This Malaysia travel blog section is getting huge and with so many posts on Malaysia travel, we need to pull them all together in one page for you to find everything easily. This page will help you plan your trip to Malaysia and let you know what to expect. We’ve visited Malaysia many times now, visiting diverse areas, and to be honest, it’s not our favourite part of Southeast Asia, this page covers personal experiences in Malaysia too. That said, there are still plenty of cool things to see and do along with some special and unique highlights. Kuala Lumpur is one of our favourite cities these days and Kuching and Sarawak fully hold our hearts as fabulous destinations. The Malaysian people tend to be some of the nicest on the planet too, very kind, helpful folk.
We’re able to share with you some Malaysia travel hints, tips, ideas and suggestions, mostly positive but some negative. We’ve had a few bad experiences in Malaysia over the years including theft, terrible hotels, an environmental disaster and a ferry breaking down. We joke about our ” Malaysia curse” and really, you couldn’t make it up. Everything that can go wrong for us in Malaysia, does.
We are not sponsored by Malaysia tourism so can share honest reviews and opinions. On this page you can access the information you need to plan your holiday or vacation in Malaysia.
We’ll start by listing our individual posts on destinations in Malaysia, further down the page you’ll find general Malaysia travel information. We include links and tips from a few other blogs and bloggers too.
Malaysia Travel Blog – Destinations
If you’d like a general overview of what Malaysia offers, we have a post here called, Highlights of Malaysia for Families. Below we run through a few key destinations in Malaysia which you’ll probably want to include in your Malaysia itinerary. We cover facts and personal experiences. This is the oldest part of our website, you’ll probably be able to tell I was a very new travel blogger when I put together some of these posts.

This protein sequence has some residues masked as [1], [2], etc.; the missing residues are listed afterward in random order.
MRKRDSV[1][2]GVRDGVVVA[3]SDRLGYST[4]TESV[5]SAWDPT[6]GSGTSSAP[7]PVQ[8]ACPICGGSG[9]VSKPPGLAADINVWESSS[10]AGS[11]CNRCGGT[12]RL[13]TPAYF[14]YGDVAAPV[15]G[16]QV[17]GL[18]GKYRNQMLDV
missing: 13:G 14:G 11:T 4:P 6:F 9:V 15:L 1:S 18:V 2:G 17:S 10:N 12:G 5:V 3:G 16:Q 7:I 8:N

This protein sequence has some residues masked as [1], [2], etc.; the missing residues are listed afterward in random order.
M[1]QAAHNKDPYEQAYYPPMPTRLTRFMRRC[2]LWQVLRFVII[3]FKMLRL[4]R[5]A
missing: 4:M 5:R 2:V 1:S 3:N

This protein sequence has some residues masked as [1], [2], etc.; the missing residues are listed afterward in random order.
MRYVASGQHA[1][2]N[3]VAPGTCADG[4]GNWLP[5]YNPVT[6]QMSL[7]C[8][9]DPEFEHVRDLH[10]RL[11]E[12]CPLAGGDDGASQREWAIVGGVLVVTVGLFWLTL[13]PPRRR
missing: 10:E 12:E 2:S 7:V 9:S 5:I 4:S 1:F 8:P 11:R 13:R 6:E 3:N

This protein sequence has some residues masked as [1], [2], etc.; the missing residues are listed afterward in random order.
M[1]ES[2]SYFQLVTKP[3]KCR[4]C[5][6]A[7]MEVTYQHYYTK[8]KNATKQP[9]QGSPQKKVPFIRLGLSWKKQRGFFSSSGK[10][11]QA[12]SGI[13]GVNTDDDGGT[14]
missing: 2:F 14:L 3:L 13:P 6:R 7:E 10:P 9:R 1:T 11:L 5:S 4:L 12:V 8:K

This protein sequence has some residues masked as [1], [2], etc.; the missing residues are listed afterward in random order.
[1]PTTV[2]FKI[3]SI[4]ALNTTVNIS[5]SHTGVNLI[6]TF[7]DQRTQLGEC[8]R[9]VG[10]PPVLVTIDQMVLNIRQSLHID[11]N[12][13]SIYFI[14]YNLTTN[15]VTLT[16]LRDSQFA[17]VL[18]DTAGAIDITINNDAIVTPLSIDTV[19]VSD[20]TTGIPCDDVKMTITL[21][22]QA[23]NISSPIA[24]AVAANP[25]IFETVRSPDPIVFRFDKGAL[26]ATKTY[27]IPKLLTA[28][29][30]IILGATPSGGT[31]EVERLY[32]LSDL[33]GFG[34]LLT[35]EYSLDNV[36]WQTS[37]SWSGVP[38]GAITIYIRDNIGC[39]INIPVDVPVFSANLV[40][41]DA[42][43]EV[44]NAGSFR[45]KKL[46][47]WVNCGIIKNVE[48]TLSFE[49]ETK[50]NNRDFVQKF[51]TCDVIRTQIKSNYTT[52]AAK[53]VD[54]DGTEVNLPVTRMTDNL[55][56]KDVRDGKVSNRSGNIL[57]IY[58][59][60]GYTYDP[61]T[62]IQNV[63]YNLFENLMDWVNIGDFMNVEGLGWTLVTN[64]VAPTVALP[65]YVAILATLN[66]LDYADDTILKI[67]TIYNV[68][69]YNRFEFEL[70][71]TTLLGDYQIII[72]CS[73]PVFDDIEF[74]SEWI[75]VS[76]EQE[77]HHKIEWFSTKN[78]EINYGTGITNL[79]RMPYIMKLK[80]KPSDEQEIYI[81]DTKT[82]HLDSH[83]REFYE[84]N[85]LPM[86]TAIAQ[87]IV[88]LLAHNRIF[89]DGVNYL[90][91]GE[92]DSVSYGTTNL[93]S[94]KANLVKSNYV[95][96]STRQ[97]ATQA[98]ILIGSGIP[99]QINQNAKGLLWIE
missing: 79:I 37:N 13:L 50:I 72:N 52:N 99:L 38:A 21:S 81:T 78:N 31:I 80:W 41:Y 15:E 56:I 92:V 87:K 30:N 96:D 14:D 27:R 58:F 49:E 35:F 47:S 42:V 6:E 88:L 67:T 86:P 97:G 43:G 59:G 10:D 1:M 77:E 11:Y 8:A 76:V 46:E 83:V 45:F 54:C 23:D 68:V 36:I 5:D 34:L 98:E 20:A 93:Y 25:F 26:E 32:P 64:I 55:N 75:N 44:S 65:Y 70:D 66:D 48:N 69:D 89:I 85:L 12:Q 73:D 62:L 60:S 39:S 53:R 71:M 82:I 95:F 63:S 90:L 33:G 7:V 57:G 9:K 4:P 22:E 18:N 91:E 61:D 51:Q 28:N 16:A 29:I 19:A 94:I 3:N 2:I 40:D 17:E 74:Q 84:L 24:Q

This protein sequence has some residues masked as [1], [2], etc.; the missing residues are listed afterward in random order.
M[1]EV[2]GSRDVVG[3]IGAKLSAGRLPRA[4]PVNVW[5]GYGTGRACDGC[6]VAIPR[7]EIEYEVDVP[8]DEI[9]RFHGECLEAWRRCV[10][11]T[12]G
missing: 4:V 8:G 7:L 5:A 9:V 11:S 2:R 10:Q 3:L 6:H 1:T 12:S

Kuala Lumpur is a vibrant modern city where you can visit ancient temples in the morning, be in China Town for lunch, while away the afternoon in an up-market mall and watch a spectacular fountain display as the sun goes down. There is much to keep all of the family busy and Kuala Lumpur with kids is a great choice.
Kuala Lumpur was our first stop when we left Australia back in 2013 and we enjoyed it, it was good to be in a modern city for a while and we loved being able to access authentic Indian food.
We visited Kuala Lumpur again in 2017, 2019 and 2020 and always stay at one of our favourite places in the world, Back Home Kuala Lumpur. It’s a solid base in the city with all kinds of accommodation from dorms to family rooms, great food nearby and always a warm welcome. Take a look at Back Home here. It’s also within walking distance of the free KL buses and KL’s ” green lung” KL Forest Eco Park.
We have a collection of posts on Things to do in KL below.
Malacca, an easy bus journey to the south of KL has some beautiful and well-preserved buildings in the old town. It has it all, Chinese, Indian and Dutch colonial, a remnant of this town’s massive importance in the sea trade routes.
The old town has something of a museum or theme park feel to it and becomes packed with tourists, mostly local, browsing the shops and large night market. At night tacky cycle rickshaws blaring modern pop are popular with local tourists.
Outside the old town is another modern city with modern conveniences.
Ipoh is north of Kuala Lumpur, inland, but on the bus route we took from KL to Penang. We really enjoyed Ipoh and will be back. Ipoh is a world-famous food destination with visitors arriving for Ipoh white coffee, pandan pastries, tofu, and many other dishes. Ipoh is also home to The Lost World of Tambun water park. We really enjoyed our day there. If you have the time, there are dozens of temples, caves, and historic monuments to explore and the Ipoh waterfront walk is very pleasant indeed. Read all about Ipoh Malaysia and things to do in Ipoh in our dedicated post.